Life Transformed: World War I and A New Era for Polish Jewry
In 1795, with the final division of the Polish-Lithuanian Commonwealth, Jews found themselves residing in three empires: Russia, Prussia, and Austria-Hungary. 123 years later, World War I unraveled all three empires. Again, Jews found themselves within new countries. Those aspiring republics—Poland, its neighbors Lithuania, Ukraine, and Soviet Russia, as well as several others—could agree neither on their borders nor about the shape of the regimes they set about to create.
World War I (1914−1918) upset the existing social order. Whole families were uprooted, and people experienced epidemics, violence and famine. Much of the war’s violence was anti-Jewish. An anti-Jewish spy mania erupted with the war in 1914. This caused a massive displacement of civilians. Especially affected were people thought to be anti-Russian spies, which included Jews and also Baltic Germans. 200,000 Jews were expelled from northwestern Russia. In 1917, the Bolshevik Revolution overwhelmed the region. This led to ethnic infighting and guerrilla warfare. Though their goals differed, each group involved in the conflict resorted to anti-Jewish violence and plunder. Jews were also targeted by pogroms for alleged crimes, such as support for the Soviet cause, or opposition to the Polish or the Ukrainian national cause.
World War I did not end in 1918. It spilled into the 1920s. Poland had border issues with Germany, Ukraine, Lithuania, and Soviet Russia. Was Vilna and its surrounding area to become part of Poland, or Lithuania? The Vilna question placed Polish Jews in a bind. Should they advocate the Lithuanian or the Polish claim to the borderlands? Jews made up a third of Vilna’s population. Their endorsement mattered in the international arena. Both sides sought Jewish backing. But expressions of support, whether real or perceived, could have dire consequences. In April 1919, Vilna fell to the Polish army. The Polish Jews there suffered a pogrom. More than 50 Jews were killed, and about 2,000 Jewish shops and homes were looted.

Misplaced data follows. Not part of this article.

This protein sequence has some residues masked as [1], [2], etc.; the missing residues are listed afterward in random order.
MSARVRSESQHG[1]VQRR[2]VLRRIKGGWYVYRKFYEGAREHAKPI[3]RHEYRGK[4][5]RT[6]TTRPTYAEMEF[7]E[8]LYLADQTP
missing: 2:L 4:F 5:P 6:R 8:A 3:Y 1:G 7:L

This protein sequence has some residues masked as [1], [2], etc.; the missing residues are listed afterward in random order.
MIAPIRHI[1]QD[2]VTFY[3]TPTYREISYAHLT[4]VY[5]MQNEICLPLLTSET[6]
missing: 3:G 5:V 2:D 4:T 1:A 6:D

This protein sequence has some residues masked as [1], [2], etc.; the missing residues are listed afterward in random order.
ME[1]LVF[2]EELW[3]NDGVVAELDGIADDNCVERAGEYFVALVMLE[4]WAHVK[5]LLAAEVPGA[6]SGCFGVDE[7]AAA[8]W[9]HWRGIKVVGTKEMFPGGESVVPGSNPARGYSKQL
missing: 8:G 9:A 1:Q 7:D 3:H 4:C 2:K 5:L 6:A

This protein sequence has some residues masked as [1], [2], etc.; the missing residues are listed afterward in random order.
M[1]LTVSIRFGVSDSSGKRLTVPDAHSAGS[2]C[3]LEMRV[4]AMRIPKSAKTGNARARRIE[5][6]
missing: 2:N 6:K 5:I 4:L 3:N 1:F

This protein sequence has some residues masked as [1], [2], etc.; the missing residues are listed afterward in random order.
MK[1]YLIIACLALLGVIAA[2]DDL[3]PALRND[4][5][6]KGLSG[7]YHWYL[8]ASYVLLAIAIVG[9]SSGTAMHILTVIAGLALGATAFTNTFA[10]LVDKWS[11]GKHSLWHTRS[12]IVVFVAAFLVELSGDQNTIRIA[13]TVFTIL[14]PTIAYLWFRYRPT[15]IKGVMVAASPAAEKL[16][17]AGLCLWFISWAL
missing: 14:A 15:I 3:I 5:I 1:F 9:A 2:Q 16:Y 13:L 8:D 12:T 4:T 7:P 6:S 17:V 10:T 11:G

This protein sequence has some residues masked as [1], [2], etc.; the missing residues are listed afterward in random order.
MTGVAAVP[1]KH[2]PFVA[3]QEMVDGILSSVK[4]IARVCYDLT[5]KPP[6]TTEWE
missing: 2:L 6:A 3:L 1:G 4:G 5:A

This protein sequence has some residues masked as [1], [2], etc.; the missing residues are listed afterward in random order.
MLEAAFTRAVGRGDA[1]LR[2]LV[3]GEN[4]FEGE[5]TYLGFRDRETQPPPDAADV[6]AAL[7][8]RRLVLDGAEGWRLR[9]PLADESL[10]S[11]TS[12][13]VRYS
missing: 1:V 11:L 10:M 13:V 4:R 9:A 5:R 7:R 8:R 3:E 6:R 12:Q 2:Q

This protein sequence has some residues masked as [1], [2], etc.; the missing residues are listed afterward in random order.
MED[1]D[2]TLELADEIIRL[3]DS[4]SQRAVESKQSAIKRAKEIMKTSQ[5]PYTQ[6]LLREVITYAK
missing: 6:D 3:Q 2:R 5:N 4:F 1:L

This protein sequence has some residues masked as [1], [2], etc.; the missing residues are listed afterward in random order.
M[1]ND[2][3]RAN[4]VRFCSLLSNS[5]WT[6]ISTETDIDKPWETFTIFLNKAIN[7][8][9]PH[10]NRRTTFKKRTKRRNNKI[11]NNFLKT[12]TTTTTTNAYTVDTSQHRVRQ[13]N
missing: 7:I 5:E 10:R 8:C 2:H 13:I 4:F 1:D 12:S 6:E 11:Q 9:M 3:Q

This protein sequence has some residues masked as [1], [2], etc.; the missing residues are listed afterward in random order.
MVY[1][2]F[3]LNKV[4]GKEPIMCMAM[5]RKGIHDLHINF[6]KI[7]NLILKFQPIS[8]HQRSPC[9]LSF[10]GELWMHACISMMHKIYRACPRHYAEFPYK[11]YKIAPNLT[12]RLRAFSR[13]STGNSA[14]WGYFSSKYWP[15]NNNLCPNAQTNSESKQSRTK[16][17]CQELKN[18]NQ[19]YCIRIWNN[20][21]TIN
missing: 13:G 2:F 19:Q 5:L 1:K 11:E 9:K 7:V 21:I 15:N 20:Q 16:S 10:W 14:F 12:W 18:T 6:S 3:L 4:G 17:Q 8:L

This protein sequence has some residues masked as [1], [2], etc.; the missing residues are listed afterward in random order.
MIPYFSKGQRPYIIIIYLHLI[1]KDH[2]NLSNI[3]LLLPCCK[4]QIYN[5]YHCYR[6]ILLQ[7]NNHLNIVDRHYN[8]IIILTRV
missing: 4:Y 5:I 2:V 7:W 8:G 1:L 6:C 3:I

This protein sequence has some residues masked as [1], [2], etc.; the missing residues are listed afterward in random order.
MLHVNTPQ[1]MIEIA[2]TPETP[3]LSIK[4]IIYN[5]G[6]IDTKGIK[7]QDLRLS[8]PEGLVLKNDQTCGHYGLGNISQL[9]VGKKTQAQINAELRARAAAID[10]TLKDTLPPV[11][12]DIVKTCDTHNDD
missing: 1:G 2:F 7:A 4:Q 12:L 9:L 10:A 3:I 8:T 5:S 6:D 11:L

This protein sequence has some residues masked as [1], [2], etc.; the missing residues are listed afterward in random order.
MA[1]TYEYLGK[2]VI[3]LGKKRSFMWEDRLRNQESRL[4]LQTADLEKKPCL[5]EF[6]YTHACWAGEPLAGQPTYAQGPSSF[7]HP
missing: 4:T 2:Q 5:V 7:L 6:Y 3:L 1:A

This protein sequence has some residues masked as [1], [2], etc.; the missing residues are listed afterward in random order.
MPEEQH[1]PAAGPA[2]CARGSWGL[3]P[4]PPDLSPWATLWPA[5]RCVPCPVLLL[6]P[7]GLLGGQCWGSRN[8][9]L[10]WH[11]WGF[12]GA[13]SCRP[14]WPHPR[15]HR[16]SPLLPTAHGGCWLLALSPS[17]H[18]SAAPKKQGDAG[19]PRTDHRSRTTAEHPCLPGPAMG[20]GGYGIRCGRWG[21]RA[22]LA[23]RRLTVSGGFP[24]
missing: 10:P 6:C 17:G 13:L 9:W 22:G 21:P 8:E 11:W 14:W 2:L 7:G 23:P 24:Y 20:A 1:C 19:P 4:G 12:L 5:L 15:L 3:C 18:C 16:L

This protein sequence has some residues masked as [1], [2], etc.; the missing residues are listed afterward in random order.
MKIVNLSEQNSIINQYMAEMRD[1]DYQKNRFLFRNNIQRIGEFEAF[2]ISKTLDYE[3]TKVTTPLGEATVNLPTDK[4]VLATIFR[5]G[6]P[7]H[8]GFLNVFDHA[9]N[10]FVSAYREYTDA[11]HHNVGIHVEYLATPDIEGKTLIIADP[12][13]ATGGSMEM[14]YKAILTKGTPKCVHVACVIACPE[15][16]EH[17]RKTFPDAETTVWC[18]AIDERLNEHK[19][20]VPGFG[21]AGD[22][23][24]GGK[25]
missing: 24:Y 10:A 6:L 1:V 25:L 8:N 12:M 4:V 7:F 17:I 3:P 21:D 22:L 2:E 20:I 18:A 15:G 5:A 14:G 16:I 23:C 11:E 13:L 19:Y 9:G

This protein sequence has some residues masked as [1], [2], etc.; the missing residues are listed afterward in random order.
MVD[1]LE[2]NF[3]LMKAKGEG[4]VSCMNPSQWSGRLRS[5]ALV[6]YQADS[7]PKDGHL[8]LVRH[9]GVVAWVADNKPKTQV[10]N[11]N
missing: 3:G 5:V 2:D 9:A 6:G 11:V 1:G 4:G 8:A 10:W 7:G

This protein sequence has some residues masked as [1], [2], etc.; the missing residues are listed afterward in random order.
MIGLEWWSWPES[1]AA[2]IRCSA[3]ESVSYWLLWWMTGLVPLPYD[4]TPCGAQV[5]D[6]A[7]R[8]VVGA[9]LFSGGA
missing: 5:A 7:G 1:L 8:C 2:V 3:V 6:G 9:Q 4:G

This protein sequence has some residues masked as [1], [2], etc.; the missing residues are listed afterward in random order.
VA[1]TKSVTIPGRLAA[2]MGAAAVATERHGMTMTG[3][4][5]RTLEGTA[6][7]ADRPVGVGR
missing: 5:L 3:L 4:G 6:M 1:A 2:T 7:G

The territorial disputes of the new states put many Polish Jews in a vulnerable position. Jews in the borderlands were particularly at risk. Which state was the lesser evil? The new democracies were fledgling states. There was a chance some would not maintain their independence.
In 1919, Poland and the other new independent states signed a Minorities Treaty at the final peace conference ending the war. Alongside other ethnic and religious minorities, Jews were granted legal and civil rights. They gained the freedom of speech and assembly. Jewish life and culture began flourishing in ways it could not have under tsarist Russia. Jews could join the left (Bundists, Communists, Marxist Zionists) or the right (the Orthodox, Revisionist Zionists). Jewish children could go to Yiddishist, Hebraist, and Orthodox Jewish schools. Alternatively, they could attend Polish public schools. The Polish-Jewish press lived its golden age.
The end of World War I brought Poland’s women the right to vote and to run for public office. Jewish women, too, could be elected to national and local governments. Zionist Roza Melcerowa served her country and community in the Polish Parliament for one term (1922−1927). Rokhl Steinowa worked in the Warsaw City Council. Still, women had no voting rights in kehillahs, Jewish self-governing communal institutions. Troubled though it was, the Polish democracy gave Jewish women more freedom than some time-honored Jewish institutions.
Jolanta Mickute is a senior researcher and script writer at the Lost Shtetl Museum in Lithuania. She has worked as an assistant professor of history at Vytautas Magnus University, and has held research and teaching positions at Yale, Brandeis, Friedrich Schiller, Hebrew, and Vilnius Universities.